It was in the second year of Darius’ reign, on the first day of the sixth month of it, that a message came from the Lord through the prophet Aggaeus; came to Zorobabel, son of Salathiel, that was governor of Juda, and to the high priest, Josue son of Josedec. And thus it ran: Word from the Lord of hosts to his people, that will not restore his temple, but cry, Too early yet! Listen, the Lord said to them through the prophet Aggaeus, is it not too early yet for you to have roofs over your heads, and my temple in ruins? Think well on it, says the Lord of hosts; here is much sown, and little reaped, nor eating brings you a full belly, nor wine a merry heart; such clothes you wear as leave you shivering, such wages win as leak out at purse’s bottom! Think well on it, says the Lord of hosts; up to the hill-side with you, fetch timber and restore my temple, if content me you will, the Lord says, if honour me you will! So much attempted, so little attained; store you brought into your houses withered at my breath; would you know the reason for it? says the Lord of hosts. Because to your own houses you run helter-skelter, and my temple in ruins! That is why the skies are forbidden to rain on you, earth to afford its bounty; ban of barrenness lies on plain and hill, wheat and wine and oil and all the earth yields, man and beast and all they toil to win.

The Lord shows Haggai his vision of the ruined Temple; Prophet Quatrefoils, West Façade, Amiens Cathedral.
The Lord shows Haggai his vision of the ruined Temple; Prophet Quatrefoils, West Façade, Amiens Cathedral.

What made they of it, Salathiel’s son Zorobabel, and the high priest, Josue son of Josedec, and all the people with them? That voice they could not choose but heed, that message from the Lord their God sent to them by the prophet Aggaeus, and they were sore adread of the divine warning. Yet here was divine encouragement; Aggaeus, the Lord’s own messenger, gave them the Lord’s own assurance he was at their side. So the Lord put heart into them, governor and priest and people alike; and they set to work building up the temple of the Lord God of hosts.

This was on the twenty-fourth day of the sixth month, in the second year of Darius.

— Haggai i.

God of Our Race, Give Audience

The Prophet Daniel by Niccolò Alunno (Walters Art Museum).
The Prophet Daniel by Niccolò Alunno (Walters Art Museum).

Prayed I then to the Lord my God, and made confession of my sins, in these words following: Mercy, mercy, Lord God, the great, the terrible; to those who love thee, so gracious, with those who keep thy commandments, troth keeping still! Sinned we have, and wronged thee, rebelled we have, and forsaken thee, turned our backs on decree and award of thine, nor heeded thy servants, the prophets, that spoke to us in thy name, to king and prince and the common folk that gendered us. Fault with thee is none; ours, Lord, to blush for the wrong-doing that has offended thee, men of Juda, citizens of Jerusalem, Israel near at hand, Israel banished far away, in what plight thou seest! Blush we, king and prince of ours, fathers of ours that did the wrong; be it thine, O Lord our God, to have mercy and to forgive. So far we have strayed from thee, so deaf to the divine voice, when the prophets that served thee bade us follow thy law! A whole people that would transgress thy command, turn a deaf ear to thy calls! What wonder if it fell on us, drop by drop, the avenging curse God’s servant Moses wrote of? Our sins had deserved it, and if yonder unexampled punishment befell Jerusalem, it was but a threat fulfilled; warning we had of it, we and the princes that governed us. No misfortune overtook us, but the law of Moses had foretold it; and yet, O Lord our God, appease thy anger we would not, nor leave our sinning, nor bethink ourselves, how well thy word thou keenest; what wonder if bane, not blessing, the divine regard brought us? Be our punishment what it will, not ours to find fault with the God we have disobeyed.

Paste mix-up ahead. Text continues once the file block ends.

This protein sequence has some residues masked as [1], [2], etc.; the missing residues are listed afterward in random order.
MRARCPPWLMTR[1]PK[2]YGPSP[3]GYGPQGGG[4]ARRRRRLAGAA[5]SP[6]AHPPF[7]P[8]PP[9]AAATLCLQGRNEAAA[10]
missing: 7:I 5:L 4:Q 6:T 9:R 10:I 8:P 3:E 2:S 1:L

Thou art the Lord our God, whose constraining power rescued thy people from the land of Egypt, who hast won thyself glory, too, in this our day; we, Lord, have been sinners, we have shewn ourselves unworthy of all thy faithful dealings with us. But wilt thou let thy indignant anger fall on Jerusalem, on that holy mountain of thine? Too long, for our sins and the sins of our fathers before us, all our neighbours have held Jerusalem, and us thy people, in contempt. God of our race, give audience at last to the prayer, the plea thy servant brings before thee; for thy own honour, restore the sanctuary, that now lies forlorn, to the smile of thy favour. My God, give ear and listen to us; open thy eyes, and see how desolate is this city of ours, that claims to be thy own. No merits of ours, nothing but thy great love emboldens us to lay our prayers at thy feet. Thy hearing, Lord, and thy pardon; thy heed, Lord, and thy aid! For thy own honour, my God, deny thyself no longer to the city, the people that is called thy own!

— Daniel ix. 4-19.

I Make All Things New

Nothing so agile that it can match wisdom for agility; nothing can penetrate this way and that, etherial as she. Steam that ascends from the fervour of divine activity, pure effluence of his glory who is God all-powerful, she feels no passing taint; she, the glow that radiates from eternal light, she, the untarnished mirror of God’s majesty, she, the faithful image of his goodness. Alone, with none to aid her, she is all-powerful; herself ever unchanged, she makes all things new; age after age she finds her way into holy men’s hearts, turning them into friends and spokesmen of God.

— Wisdom of Solomon, vii. 24-27.